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Kids' Q&A

Catherine Jinks

Describe your new book.
Evil Genius is about a super-intelligent kid called Cadel, whose father is a jailed criminal mastermind. Cadel is being groomed to take over his dad's evil empire (and the world); to this end, he enrolls at the Axis Institute for World Domination, where he joins a student body dedicated to learning about crime. But he soon begins to realize that he doesn't want to follow the path laid down for him, and tries to escape from his father's clutches.

I'm currently finishing up a sequel to Evil Genius, which is called Genius Squad.


What fictional character would you like to be your friend, and why?
Actually, I always had a soft spot for Sherlock Holmes, and used to imagine helping him out. But I'm ashamed to say that the two fictional characters I've always longed and longed to meet are two of my own: Pagan Kidrouk and Lord Roland Roucy de Bram, from the Pagan Chronicles. I loved them so much that I wrote four books about them, and they were so real to me that once, I remember, I had the strangest feeling that if I looked around, they'd be sitting in the back of the car. I suppose it's because Pagan was so funny, and Lord Roland was so beautiful and good, that I wanted to meet them.

The thing about writing books is that if you create a really great character, it takes on a life of its own. So it's not as if you own that character: you just happen to know him or her better than anyone else does.

What do you do for relaxation?
I'm a very nervy kind of person, who finds it almost impossible to relax. But there are three things that do relax me:

1) Watching snow fall outside my study window. (Unfortunately, where I live, that happens only once every two or three years.)

2) Listening to sacred choral music from the late medieval era.

3) Sitting around and listening to someone play the guitar, really well (without singing).

I can also fall into a slightly hypnotic state when I hear someone turning the pages of a book or magazine. Why? Go figure.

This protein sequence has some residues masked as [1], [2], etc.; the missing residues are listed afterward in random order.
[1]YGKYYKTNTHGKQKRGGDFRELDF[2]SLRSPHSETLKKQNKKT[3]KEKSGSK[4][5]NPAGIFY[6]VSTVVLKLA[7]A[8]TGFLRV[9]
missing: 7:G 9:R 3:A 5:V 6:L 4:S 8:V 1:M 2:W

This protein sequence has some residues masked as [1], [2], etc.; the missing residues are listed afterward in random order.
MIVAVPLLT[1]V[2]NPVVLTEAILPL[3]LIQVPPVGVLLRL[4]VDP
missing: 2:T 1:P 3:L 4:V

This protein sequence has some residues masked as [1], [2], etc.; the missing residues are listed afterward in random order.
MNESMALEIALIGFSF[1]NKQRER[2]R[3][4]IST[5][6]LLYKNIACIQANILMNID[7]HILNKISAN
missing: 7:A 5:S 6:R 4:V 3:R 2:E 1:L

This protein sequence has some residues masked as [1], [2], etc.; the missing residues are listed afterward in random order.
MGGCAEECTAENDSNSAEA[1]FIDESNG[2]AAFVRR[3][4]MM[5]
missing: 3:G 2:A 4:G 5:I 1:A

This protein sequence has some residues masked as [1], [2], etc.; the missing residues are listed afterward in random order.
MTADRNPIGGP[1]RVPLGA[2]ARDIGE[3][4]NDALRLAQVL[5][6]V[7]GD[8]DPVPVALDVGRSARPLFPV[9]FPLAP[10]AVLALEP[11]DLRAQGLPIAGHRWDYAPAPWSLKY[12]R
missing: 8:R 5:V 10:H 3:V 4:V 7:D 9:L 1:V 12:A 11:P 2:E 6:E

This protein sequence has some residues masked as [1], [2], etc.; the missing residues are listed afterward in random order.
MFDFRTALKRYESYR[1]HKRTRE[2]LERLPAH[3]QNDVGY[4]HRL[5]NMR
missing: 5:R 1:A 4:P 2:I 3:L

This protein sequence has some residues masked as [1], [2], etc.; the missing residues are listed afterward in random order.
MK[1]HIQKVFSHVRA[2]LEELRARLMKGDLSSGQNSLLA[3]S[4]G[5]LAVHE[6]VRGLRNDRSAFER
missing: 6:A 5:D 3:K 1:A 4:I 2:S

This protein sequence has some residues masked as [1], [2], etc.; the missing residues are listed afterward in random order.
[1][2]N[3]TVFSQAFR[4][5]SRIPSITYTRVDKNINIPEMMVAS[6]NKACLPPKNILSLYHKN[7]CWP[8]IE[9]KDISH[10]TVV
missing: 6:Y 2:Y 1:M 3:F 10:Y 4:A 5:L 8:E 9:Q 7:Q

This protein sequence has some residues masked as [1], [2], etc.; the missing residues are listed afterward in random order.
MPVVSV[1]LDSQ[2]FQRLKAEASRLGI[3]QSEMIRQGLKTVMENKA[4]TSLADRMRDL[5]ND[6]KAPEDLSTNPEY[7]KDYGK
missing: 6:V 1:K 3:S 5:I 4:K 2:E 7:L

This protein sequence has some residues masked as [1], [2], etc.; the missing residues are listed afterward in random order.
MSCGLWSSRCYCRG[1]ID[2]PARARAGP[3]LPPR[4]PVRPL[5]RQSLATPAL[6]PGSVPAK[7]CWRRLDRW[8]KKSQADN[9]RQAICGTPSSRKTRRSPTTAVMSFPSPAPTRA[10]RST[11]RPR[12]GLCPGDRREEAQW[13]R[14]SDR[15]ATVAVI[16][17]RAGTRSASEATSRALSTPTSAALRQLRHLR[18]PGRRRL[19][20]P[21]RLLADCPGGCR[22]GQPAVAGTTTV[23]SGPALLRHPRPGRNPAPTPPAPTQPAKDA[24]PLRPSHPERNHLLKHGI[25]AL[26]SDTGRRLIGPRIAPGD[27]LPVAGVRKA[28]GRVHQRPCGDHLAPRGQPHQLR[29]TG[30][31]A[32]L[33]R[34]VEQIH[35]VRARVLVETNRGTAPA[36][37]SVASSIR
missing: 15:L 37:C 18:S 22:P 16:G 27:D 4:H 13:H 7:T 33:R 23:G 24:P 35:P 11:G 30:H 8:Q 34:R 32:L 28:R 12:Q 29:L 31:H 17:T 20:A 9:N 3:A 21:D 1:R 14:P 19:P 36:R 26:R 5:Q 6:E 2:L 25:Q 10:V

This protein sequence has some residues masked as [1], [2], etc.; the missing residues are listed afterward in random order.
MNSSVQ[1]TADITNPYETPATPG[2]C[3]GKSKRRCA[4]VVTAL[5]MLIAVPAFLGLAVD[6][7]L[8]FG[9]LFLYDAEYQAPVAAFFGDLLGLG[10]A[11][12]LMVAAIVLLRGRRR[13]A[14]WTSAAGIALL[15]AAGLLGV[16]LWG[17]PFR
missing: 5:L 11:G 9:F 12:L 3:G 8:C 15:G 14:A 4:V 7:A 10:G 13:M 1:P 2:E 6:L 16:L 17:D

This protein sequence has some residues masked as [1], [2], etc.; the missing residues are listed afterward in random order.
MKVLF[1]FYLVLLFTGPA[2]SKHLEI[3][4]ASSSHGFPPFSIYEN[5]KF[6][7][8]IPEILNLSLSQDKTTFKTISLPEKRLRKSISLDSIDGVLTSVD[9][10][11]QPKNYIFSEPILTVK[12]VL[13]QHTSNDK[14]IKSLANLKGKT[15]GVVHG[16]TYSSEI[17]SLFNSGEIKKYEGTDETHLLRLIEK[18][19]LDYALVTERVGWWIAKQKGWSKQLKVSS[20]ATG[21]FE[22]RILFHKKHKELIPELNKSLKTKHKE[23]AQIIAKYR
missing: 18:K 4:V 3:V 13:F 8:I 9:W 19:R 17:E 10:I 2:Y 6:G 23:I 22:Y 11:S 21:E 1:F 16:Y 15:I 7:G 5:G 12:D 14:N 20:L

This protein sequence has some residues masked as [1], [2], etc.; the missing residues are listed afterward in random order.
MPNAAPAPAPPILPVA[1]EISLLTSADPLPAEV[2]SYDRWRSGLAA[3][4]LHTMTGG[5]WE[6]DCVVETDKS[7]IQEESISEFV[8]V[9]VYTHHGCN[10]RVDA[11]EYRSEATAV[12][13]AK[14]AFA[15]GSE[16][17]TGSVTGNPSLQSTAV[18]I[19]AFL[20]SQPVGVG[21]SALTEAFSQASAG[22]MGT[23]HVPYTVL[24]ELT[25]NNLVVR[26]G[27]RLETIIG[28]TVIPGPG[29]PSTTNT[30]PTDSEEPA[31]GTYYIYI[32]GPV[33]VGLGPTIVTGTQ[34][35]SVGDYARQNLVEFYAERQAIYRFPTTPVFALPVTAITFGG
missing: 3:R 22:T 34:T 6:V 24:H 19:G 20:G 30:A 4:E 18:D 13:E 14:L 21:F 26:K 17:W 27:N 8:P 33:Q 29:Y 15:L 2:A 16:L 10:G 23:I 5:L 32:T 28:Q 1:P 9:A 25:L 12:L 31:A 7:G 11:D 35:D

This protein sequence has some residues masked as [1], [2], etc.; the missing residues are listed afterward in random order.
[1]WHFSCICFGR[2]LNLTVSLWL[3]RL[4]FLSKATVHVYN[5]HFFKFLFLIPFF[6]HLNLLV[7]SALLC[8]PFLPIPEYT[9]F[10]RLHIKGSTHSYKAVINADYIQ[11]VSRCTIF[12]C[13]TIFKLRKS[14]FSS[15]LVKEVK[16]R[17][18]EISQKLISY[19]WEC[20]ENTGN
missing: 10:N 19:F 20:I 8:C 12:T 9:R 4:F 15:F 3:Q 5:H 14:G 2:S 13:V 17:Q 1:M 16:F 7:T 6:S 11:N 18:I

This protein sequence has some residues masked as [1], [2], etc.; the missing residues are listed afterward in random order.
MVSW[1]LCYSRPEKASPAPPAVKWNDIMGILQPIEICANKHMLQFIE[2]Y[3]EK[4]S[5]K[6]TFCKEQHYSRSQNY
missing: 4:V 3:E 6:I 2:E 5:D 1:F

When you were a kid, what did you want to be when you grew up?
Mostly I wanted to be a writer, though for a couple of years there I wanted to be an animator, because I loved drawing and capturing beautiful movements. But I'm glad I didn't get into that area, because I'm not much good at computers (oddly enough) — and these days animation is all about computers!

Why do you write books for kids?
I write books for all age groups — young kids, teenagers and adults — because I get a range of different ideas. When an idea first occurs to me, I have to stop and ask myself: Which age group would this idea appeal to? If it's a really gruesome horror story, or one where the main characters have to be adults, then it goes in the 'adult' basket. If it's really imaginative, and a little bit crazy, with lots of action, it will go in the 'kids' basket.

Writing for kids tends to be a bit more fun than writing for adults. Although adult books can be more challenging and intellectually engaging, kids' books are much more enjoyable, as a rule.

Name the best Simpsons episode of all time, and explain why it's the best.
Claiming that one particular Simpsons episode is the best of all time would be like claiming that one particular form of chocolate is the best of all time: there are so many great ones, and it all comes down to personal taste. But for me, the one that really appeals is the one when Lisa gets braces — you know, the 'Calvin Klein for teeth', 'Big Book of British Smiles' one. That's because I had braces, and a dentist who practically did say, on one occasion, 'Why do you turn this surgery into a den of lies?'

Who are your favorite characters in history?
My favourite characters in history are the ones I tend to write about most: namely, medieval monks and priests. I've written seven books featuring medieval monks and/or priests, and I never get tired of them. Contrary to what you might think, they were in many cases very, very interesting people; they were better educated than anyone else, and they were often asked to lead armies, investigate crimes (or what were regarded as crimes), build war machines, defend people at trial and travel all over the globe — as well as writing books, teaching students, and worshipping God. People often forget how important monks and priests were, in medieval times. They tend to concentrate on the knights and kings.

If you could be someone else, who would that be, and why?
That's a very interesting question, because I'm actually a writer for one reason: I want to be someone else. In fact, I want to be LOTS of other people, one after the other. If I was satisfied with being me, I wouldn't be jumping into other people's lives over and over and over again, in my books.

Actually, I wouldn't want to be someONE else, because being one person is far too boring. I'd like to be a bunch of other people, doing different things: say, a sculptor, AND someone in a rock band, AND a scholar traveling around Europe doing research, AND someone making movies, AND a person living out in the Australian countryside, writing books.

It's a pity that time is so restricting. spacer

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